Your surgeon will discuss both treatment options with you. The decision regarding whether to have valve repair or replacement depends on a number of factors, including your age, overall health, cause of valve damage and expected benefits of surgery.
Mitral valve repair is an open heart procedure performed by a cardiothoracic surgeon, a doctor who specializes in heart and lung conditions.
The two most common surgical mitral valve repairs include:
- Ring Annuloplasty The annulus, or ring-like part of the valve, is tightened by placing a flexible ring of metal, cloth or tissue around the damaged valve.
- Valve Repair The damaged leaflets, chordae, and/or papillary muscles of the valve are surgically reconstructed.
Surgically repairing, rather than replacing a valve spares the surrounding structures that attach the valve to the heart, which are important for maintaining the heart's shape and function. Studies have shown that removing those structures during valve replacement may not affect heart function immediately, but 10 years after surgery, the heart is much weaker.
In addition, inserting artificial valves into the heart may cause infections or complications, such as blood clotting. Patients who have valve repair, rather than valve replacement, do not need to take the blood thinner Coumadin, and also have a quicker recovery time, due in part to less invasive surgical techniques.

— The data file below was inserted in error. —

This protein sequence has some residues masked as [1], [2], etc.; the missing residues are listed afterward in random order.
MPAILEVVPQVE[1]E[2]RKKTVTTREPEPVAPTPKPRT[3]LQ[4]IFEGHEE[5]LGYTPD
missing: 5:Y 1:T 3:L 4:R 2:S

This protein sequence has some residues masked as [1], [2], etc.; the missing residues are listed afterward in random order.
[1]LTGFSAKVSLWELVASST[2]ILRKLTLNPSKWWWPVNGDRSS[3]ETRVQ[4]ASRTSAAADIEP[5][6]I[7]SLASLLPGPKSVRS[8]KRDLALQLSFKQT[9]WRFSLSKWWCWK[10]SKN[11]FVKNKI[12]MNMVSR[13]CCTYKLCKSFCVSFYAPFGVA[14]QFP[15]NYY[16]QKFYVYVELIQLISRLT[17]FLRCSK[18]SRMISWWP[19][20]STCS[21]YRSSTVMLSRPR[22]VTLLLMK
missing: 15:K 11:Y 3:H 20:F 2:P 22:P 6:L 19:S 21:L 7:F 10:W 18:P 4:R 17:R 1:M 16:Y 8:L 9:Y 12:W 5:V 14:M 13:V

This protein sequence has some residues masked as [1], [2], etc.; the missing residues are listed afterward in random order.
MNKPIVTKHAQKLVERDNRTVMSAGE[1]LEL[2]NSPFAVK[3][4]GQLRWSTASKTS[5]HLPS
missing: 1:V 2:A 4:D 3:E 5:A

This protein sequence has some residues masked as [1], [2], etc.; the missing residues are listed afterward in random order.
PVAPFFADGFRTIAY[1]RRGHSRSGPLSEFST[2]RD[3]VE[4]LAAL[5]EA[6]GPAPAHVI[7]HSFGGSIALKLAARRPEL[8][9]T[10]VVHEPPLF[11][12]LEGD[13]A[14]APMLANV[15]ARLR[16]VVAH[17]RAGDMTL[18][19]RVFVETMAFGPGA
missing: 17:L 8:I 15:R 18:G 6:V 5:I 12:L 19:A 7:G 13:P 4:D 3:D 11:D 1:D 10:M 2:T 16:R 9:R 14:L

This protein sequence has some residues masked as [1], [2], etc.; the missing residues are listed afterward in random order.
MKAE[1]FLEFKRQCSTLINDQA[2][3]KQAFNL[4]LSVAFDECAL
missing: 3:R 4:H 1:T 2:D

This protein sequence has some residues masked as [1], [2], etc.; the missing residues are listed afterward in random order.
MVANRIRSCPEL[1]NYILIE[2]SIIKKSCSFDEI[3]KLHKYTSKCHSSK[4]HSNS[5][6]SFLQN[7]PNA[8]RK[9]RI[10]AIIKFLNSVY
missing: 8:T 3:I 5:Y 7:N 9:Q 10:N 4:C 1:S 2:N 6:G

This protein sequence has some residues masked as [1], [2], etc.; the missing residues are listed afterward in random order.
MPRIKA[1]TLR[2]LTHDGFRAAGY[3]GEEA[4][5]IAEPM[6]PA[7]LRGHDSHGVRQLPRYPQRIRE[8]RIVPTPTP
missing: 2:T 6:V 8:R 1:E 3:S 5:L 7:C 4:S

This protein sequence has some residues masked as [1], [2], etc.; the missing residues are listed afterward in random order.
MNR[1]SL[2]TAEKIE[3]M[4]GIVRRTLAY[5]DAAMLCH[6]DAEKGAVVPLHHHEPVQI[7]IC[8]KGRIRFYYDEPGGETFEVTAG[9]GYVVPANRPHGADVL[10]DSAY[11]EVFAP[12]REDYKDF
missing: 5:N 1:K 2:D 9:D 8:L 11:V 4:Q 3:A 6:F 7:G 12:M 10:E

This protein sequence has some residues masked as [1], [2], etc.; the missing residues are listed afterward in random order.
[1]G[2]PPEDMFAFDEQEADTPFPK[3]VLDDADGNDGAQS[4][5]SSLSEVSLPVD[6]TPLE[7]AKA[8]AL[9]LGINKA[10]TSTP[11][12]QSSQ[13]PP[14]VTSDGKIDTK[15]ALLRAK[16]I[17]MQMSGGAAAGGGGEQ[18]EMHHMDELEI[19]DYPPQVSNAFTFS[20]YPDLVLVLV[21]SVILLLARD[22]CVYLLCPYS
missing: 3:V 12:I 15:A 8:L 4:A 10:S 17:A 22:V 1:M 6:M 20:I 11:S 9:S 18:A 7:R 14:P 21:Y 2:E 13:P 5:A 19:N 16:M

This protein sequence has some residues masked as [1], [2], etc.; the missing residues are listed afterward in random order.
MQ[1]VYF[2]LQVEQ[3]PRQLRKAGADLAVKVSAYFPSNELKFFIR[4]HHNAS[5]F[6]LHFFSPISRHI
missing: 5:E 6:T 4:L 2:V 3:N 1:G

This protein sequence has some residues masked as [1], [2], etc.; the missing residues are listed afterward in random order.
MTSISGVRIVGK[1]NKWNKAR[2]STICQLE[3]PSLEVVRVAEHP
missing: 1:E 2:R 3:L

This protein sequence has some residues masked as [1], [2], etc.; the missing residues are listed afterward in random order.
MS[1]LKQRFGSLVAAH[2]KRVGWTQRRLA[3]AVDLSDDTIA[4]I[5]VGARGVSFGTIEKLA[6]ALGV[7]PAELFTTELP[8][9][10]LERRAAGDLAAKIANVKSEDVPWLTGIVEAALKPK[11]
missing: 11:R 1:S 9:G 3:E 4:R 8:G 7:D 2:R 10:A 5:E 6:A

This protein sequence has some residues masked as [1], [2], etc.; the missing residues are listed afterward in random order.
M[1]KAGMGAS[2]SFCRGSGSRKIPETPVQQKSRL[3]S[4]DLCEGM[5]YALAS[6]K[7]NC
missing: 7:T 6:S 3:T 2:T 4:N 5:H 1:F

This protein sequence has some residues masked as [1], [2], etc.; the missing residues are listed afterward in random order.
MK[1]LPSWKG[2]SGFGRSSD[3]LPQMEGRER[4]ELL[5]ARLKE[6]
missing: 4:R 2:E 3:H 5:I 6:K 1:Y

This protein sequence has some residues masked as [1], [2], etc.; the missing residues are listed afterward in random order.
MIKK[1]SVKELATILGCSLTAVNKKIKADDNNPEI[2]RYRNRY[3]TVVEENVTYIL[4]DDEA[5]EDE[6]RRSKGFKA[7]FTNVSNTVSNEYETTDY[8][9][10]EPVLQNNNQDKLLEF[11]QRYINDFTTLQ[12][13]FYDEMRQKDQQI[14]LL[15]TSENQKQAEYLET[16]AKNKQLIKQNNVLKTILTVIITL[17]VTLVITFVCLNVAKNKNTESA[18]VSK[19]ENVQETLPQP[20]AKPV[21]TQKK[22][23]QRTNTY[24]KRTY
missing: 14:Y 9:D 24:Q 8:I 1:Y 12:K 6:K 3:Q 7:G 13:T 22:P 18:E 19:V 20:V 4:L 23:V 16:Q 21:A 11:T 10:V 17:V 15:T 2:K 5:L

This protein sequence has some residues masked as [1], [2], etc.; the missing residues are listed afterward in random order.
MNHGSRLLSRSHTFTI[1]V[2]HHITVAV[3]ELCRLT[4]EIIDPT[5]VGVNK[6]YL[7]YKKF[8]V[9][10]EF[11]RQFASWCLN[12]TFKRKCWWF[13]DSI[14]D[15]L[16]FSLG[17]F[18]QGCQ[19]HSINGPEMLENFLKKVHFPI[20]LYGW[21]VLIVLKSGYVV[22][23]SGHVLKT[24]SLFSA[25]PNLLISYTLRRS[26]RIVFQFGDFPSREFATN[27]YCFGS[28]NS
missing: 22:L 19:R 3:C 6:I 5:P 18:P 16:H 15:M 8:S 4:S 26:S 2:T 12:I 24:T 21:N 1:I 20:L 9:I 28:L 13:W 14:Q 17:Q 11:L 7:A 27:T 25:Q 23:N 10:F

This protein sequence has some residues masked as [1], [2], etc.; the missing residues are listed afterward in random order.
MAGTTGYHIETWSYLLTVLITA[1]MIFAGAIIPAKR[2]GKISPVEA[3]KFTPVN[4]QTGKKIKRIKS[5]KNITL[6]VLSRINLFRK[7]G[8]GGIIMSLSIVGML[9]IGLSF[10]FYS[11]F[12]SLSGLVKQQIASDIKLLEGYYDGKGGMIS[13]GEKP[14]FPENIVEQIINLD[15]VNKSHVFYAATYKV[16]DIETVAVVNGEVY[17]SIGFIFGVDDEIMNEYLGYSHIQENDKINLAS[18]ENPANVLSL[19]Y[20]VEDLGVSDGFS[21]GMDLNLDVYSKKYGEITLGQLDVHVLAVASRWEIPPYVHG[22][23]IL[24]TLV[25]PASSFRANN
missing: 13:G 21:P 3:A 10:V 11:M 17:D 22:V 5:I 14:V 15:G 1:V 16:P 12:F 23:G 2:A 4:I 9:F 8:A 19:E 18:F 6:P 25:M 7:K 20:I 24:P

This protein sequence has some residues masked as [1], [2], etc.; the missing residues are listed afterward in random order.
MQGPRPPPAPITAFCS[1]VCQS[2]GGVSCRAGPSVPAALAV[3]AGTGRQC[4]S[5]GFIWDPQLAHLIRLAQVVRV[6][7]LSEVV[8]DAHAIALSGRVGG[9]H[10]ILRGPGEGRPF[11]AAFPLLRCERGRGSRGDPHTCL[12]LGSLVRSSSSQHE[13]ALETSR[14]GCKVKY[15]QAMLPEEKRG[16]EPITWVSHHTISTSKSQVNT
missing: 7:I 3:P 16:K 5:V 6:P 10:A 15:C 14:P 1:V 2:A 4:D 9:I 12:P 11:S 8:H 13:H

We can perform certain mitral valve repairs using minimally invasive techniques, such as robotic surgery, reducing recovery time and the risk of surgical complications.
Early Mitral Valve Repair
UCSF heart surgeons also specialize in early mitral valve repair before the heart is severely damaged by the faulty valve. Recent research suggests that earlier surgical intervention, particularly if repair is possible, may prevent irreversible damage to the heart. Evidence shows that patients who have their valve repaired early on have greatly improved short- and long-term results. And because the heart's tissue is still healthy at the time of repair, recovery time is much quicker.
The push to make mitral valve repairs early is only one of several important changes that have swept the field in recent decades. One of the most important procedural differences between today and years past is that now the existing valve is often repaired, rather than replaced with an artificial or human valve.
UCSF Health medical specialists have reviewed this information. It is for educational purposes only and is not intended to replace the advice of your doctor or other health care provider. We encourage you to discuss any questions or concerns you may have with your provider.